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Types of Telescopes

Refractor or Dioptric

This type of telescope was the first to be designed. Its design consists of a long, thin tube with lenses that collect light, which is refracted to the eyepiece which is located at the opposite end of the tube.


· Easy to use and reliable.

· Almost no maintenance needed.

· Great for terrestrial viewing.

· High contrast images.

· Due to its sealed optical tube, image degrading is reduced.

· Lenses do not need alignment.


· More expensive in terms of inch/aperture than Relfectors or Catadioptric.

· Cheaper models usually suffer from chromatic aberration, which produces various colours around objects. For this reason a different type of reflector has been designed called apochromatic, which corrects the chromatic aberration.

Newtonian or Reflector

This type of telescope was the invention of Isaac Newton in 1668. It consists of two mirrors, one primary concave mirror and one diagonal secondary. The concave mirror is used to focus incoming light and reflect it on the secondary diagonal mirror and through the eyepiece, which is mounted on the side of the telescope.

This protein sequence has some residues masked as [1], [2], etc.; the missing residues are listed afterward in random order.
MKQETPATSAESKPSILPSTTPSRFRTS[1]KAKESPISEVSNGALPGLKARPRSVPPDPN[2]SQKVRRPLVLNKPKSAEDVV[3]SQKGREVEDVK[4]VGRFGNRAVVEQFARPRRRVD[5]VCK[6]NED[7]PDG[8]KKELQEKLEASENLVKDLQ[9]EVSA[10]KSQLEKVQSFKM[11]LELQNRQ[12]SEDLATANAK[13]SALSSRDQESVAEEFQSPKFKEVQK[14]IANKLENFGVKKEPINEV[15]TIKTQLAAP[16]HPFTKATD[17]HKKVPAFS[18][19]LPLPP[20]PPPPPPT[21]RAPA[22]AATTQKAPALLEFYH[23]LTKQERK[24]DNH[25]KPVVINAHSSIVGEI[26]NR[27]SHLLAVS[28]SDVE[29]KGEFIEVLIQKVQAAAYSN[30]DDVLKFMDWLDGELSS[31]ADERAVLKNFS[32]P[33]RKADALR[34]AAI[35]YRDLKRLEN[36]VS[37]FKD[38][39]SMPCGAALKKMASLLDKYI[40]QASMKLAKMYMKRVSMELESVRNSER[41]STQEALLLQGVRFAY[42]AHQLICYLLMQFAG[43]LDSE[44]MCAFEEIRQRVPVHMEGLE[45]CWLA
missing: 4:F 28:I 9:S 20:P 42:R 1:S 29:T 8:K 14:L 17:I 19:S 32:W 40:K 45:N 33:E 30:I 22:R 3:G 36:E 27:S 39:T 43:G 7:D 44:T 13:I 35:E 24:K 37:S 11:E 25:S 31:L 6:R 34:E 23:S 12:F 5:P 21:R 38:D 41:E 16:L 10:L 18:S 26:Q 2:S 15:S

· They do not have chromatic aberration issues like refractor telescopes.

· Less expensive in terms of inch/aperture.

· Larger aperture which leads to excellent viewing of faint objects such as star clusters, nebula and galaxies.

· Reasonably compact and portable.


· Usually not used for terrestrial observation.

· Suffer from collimation and might often need to align the mirrors.

· Sometimes viewing position can get difficult when used in equatorial mounts and might require a small ladder.


Catadioptric telescopes use a combination of mirrors (catoptrics) and lenses (dioptrics) that combine both refraction and reflection. The light enters and is collected by the primary mirror in same way as in a reflector, then reflected to the secondary mirror which in turn is reflected in the rear of the telescope to the eyepiece. They are the most popular among all types of telescopes due to their modern and light design.


· All purpose telescopes, both good for DSO (deep sky observation) and planetary observation.

· Excellent optics with sharp images over a wide field.

· Good for terrestrial viewing.

· Their closed tube reduces image degrading from air currents.

· Compact and portable.

· Very good price/aperture ratio and less expensive than equivalent refractors.


· More expensive than Reflectors of equal aperture

· Slight light loss due to secondary mirror obstruction compared to refractors.

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